As you might or might not remember, I read Illuminae at the beginning of the year. It blew my mind. I already knew I loved epistolary novels, but this cemented epistolary as one of my favorite genres (not a genre, you say? A format? I don’t care. Still favorite). A fast-paced, gut-wrenching, super sciency, conspiracy theory filled roller coaster through space– I couldn’t get enough of Gemina and its characters.
Warning: Spoilers for Illuminae will follow. If you haven’t read it, check out my review here, or just go out and read it immediately. It’s sooo worth it. Then scroll to the bottom and read my last statement.
It’s not about what I say, right? It’s what I do that matters here.
Gemina starts during the Kerenza Trials, as the Executive Director of BeiTech has taken the stand to provide testimony about the events on Space Station Heimdall. As you might recall, Kady and the crew of Hypatia are heading to Heimdall Station to escape the carnage and get the word out that BeiTech attacked the mining colony Kerenza. Events in Gemina pick up at the end of Illuminae.
As with Illuminae there is a lot going on. Only this time, things feel more mature from the beginning. The Space Station Commander’s daughter, Hanna, is dating the perfect man. Yet, she is still leading on Nik because, well, he’s her drug dealer. Anything to get a better deal, right? Other than a crime syndicate doing business on the space station, things seem to be pretty smooth on Heimdall. Only as the big Terra Day celebration looms closer, so does the Hypatia on the other side of the jump station. And, obviously, then things begin to spiral out of control.
You get no more because spoilers.
Then let Operation Termopylae commence.
There are many similarities between Illuminae and Gemina. Both are epistolary in nature, feature strong female protagonists who won’t take crap from anyone (SQUEE!), require protagonists to do crazy things which beat all the odds to try to survive (DO THEY SURVIVE?!), contain a ton of humor, and are at the same time surprisingly subtle. However, everything Illuminae did Gemina did better.
In my opinion, we have stronger characterization, stronger relationships, a better story, better use of epistolary elements, and well, everything. Expanding upon the epistolary elements, Kaufman and Kristoff have now enlisted the artistic talents of Marie Lu to provide illustrations in Hanna’s physical journal. The word art is a bit less in this book, but the use of art as an epistolary element is much more prominent. In fact, it even provides more tension in many cases. The art is used to provide foreshadowing for the text, which I found brilliant, as these documents are all part of the case file for the Kerenza Trials. We are reading them long after the events occurred.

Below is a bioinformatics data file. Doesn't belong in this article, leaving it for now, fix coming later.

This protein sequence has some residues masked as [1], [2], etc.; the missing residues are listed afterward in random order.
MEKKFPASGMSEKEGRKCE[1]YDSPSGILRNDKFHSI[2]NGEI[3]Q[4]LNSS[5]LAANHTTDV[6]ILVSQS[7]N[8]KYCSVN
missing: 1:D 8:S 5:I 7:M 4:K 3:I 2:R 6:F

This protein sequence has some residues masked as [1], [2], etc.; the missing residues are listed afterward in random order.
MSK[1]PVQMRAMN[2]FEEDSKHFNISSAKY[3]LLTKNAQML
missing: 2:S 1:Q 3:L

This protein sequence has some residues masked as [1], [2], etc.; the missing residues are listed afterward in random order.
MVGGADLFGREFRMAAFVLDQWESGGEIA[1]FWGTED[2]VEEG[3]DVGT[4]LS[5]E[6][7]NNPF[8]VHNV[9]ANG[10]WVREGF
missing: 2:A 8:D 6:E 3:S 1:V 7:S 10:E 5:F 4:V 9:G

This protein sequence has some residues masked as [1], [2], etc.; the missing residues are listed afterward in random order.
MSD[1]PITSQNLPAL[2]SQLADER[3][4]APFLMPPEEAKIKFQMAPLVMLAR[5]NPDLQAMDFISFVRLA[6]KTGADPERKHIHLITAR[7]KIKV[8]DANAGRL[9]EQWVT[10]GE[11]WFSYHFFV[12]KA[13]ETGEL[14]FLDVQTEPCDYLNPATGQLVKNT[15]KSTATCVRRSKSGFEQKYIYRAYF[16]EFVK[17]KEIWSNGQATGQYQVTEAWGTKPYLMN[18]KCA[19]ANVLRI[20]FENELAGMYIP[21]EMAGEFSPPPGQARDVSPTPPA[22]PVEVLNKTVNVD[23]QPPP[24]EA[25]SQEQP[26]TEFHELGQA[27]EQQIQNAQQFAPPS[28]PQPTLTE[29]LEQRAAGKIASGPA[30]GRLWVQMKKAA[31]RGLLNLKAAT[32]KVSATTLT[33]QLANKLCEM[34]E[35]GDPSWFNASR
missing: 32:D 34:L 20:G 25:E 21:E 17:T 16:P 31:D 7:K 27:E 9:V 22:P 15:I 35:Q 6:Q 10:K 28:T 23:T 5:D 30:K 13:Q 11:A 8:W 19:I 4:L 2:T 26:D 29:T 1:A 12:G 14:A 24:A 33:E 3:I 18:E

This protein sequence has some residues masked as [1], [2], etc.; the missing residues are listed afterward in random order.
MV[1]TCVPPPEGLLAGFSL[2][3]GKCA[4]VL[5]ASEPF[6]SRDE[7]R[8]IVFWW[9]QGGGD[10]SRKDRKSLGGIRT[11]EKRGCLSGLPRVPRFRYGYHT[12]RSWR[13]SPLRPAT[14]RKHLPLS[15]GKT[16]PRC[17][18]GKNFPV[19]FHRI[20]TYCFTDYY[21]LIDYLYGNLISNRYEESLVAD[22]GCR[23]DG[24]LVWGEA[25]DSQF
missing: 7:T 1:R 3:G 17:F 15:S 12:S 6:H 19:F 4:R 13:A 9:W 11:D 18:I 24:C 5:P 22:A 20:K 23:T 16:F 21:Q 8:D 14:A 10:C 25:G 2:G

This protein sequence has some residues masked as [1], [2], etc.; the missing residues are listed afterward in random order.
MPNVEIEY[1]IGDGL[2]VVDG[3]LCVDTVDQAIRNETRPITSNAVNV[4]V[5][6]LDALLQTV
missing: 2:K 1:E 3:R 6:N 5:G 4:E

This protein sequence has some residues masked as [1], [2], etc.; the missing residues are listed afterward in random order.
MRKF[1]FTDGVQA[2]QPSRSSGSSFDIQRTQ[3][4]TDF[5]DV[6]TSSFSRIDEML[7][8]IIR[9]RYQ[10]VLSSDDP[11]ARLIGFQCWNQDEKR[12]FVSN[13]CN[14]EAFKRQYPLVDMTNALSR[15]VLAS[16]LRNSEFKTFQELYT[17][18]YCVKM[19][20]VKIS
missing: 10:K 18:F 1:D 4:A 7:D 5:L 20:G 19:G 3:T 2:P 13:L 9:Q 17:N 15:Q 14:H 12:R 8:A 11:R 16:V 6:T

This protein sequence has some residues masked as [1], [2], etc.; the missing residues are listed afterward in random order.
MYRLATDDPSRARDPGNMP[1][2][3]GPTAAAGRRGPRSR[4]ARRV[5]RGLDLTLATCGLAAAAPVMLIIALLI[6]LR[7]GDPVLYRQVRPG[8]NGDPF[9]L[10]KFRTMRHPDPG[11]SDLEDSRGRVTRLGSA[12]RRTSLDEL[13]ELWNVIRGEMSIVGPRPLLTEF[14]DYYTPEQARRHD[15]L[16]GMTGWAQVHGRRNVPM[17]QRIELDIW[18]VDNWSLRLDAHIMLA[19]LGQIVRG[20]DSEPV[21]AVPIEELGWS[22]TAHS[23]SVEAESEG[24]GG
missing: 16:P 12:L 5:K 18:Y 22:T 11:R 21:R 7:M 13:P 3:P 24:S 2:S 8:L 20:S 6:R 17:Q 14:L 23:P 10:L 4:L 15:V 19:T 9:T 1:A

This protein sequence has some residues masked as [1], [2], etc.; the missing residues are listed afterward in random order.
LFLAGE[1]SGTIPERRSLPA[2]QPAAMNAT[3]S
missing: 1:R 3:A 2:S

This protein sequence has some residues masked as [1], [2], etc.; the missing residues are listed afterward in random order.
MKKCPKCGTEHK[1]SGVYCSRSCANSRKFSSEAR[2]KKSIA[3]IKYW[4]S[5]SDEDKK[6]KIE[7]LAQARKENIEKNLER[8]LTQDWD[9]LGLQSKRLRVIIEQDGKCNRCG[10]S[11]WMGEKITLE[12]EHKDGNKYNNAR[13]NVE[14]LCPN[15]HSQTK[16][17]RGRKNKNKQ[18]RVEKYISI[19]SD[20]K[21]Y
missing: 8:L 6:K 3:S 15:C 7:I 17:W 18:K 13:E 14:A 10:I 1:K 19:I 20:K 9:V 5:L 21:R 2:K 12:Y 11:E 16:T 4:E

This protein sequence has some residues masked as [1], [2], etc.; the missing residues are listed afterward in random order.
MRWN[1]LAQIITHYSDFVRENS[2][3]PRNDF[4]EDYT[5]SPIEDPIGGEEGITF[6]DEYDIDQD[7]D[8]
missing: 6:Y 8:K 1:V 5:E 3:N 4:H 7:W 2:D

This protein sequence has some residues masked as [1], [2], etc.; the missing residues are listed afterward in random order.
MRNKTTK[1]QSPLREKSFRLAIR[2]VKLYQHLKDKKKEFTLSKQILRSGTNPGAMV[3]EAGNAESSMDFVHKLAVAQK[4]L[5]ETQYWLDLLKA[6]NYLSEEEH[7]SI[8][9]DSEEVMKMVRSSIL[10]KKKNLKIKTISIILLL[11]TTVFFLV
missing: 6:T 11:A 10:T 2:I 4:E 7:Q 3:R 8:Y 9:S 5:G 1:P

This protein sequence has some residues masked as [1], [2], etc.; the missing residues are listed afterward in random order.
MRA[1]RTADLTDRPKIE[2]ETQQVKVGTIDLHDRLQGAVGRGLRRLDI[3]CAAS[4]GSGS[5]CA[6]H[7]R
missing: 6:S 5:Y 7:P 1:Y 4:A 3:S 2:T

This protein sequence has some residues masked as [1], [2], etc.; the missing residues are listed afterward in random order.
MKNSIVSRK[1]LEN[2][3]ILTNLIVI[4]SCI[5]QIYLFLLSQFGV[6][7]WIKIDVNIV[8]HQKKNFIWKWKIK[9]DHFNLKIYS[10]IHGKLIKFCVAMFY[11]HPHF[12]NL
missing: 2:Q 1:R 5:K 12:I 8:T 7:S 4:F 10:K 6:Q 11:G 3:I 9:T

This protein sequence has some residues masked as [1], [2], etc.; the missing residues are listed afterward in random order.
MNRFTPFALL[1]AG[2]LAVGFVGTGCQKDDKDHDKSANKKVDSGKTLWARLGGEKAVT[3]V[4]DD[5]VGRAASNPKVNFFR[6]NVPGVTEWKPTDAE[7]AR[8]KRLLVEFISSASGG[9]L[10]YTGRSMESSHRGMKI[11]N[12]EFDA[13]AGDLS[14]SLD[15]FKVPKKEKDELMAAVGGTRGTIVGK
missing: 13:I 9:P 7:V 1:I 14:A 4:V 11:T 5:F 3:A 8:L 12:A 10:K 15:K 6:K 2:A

And now, born from the ashes, she’s a warrior in bloodied black.
There was more narrative in this book that the previous. Lots of times a third party observer is describing video footage they are watching. This provides a narrative element we were missing in the first book. Honestly, I felt like it slowed things down sometimes, but it did provide a better image of what was going on. This avenue provided stronger world building as most other character interactions are described through instant message, walkie talkie channel transcripts, and journal entries. I certainly had a better vision of what was going on this time, but it lessened the pacing.
My favorite character is easily Ella. Trapped in a wheelchair after contracting a deadly disease, Ella taught herself to be a computer prodigy just so she could have some form of independence. She is snarky and fun and her existence created tension and drama like I wouldn’t believe.
That’s all you get. Because spoilers.
As with the last book, I will sign off before I share all my opinions. This book is amazing. It’s hard to describe anything without giving away something– every movement, word, image, and moment in this book is critical to driving the story forward. I’ll just leave you with this:
OMG ALL CAPS INCOMING SHIELDS TO FULL
[ |_/” “
What do you think?
- Have you read either of The Illuminae Files books? Do you like them? Who are your favorite characters?
- What do you think of epistolary novels?
- Any read-alike recommendations you have for YA science fiction or epistolary novels? Any actual sci-fi epsitolary novels you can think of?